Riedel MediorNet real-time signal transport, processing, and routing technology is the backbone of a unique drive-up ministry for Cherry Hills Community Church, a large house of worship based in suburban Denver. In response to social distancing measures, the church presents its Sunday services to worshippers gathered in the parking lot in their cars — with MediorNet providing expandable transport of all video, audio, and intercom signals between the control room and the outdoor stage. The gatherings are also streamed to various social networks and OTT channels.
“We had used MediorNet previously to handle camera feeds and intercom for an event taking place on the other side of our campus. Therefore, MediorNet was the first thing that came to mind when I was thinking about how to get interconnectivity between the building and a trailer set up in the parking lot that served as the front of house mix position for our drive-up services,” says Chris Thomas, technical arts director, Cherry Hills Community Church. “Also, we had only three days’ notice to get the drive-up ministry up and running in time for weekend services. The Riedel support team was incredibly helpful, and they were able to show us via remote conferencing just how fast and easy it is to set up MediorNet with its simple drag-and-drop configuration.”
Given the short notice, Cherry Hills Community Church reached out to Riedel partner Touring Video, based in Burbank, California, which deployed the technology required for the project. Touring Video provides remote entertainment television trucks that include Riedel MediorNet decentralized routing products within a mesh network and was eager to help fulfill the hardware requirements.
The modular Riedel network at Cherry Hills Community Church consists of two MediorNet MicroN high-density media distribution network devices. Acting as an extension of the church’s permanent IT network, the MicroNs also provide an Ethernet tunnel between the control room in the building’s main auditorium and the outdoor stage. The MicroN unit in the control room is patched directly into the church’s video router and interfaced with an existing network switch and a Riedel Artist-128 intercom mainframe.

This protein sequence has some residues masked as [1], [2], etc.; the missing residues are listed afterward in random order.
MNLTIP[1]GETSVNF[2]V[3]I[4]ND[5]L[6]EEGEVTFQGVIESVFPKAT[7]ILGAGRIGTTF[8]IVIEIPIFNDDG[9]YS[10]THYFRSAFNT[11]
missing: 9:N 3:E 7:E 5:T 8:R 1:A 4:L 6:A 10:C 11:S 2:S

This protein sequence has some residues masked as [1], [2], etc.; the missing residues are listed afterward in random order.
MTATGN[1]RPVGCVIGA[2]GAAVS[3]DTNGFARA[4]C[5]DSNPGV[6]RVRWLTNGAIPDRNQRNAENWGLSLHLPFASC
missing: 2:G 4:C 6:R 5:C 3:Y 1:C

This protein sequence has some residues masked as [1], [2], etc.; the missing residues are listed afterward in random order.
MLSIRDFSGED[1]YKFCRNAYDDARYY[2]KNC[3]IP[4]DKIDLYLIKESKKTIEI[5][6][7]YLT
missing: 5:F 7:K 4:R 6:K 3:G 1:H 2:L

The MediorNet network carries the video program feed from the control room to LED screens in the parking lot and carries three camera feeds from the outside back into the building. In addition, the MicroNs supply a confidence monitor feed to display lyrics for church vocalists on stage. For audio, the MicroNs extend the Dante VLAN feed out to the parking lot and then bring the audio feed back into the auditorium, where church technicians use their existing front of house console to mix the broadcast audio feed. The connection with the Artist mainframe also facilitated delivery of intercom feeds from Riedel’s Bolero wireless intercom.
Thomas notes, “As longtime Artist users for our intercoms, we’re well familiar with the flexibility and reliability of Riedel systems. That flexibility carries over to the MicroNs, which allow us to add signal paths at the last minute as needed. And we’ve been completely amazed with MediorNet fiber multiplexing capabilities, which have allowed us to transport all of our signals over a single fiber. Best of all, our congregation loved being able to gather for worship, albeit in their cars — they were still able to have connection, which is especially important these days.”
Rick Seegull, manager system consulting for Ridel, concludes, “A parking lot ministry presents technical challenges that most houses of worship aren’t equipped to tackle, but Cherry Hills Church has really risen to the occasion. We’re very pleased we were able to help Chris and his team pull this off using MediorNet — it’s a reminder of how our unique products and technologies can help any organization face a challenging situation. The Cherry Hills drive-up services have been so successful that other churches are taking notice. In fact, we can see how a drive-up church might become a permanent approach for something like an Easter sunrise service or even a service under the stars in warmer weather.”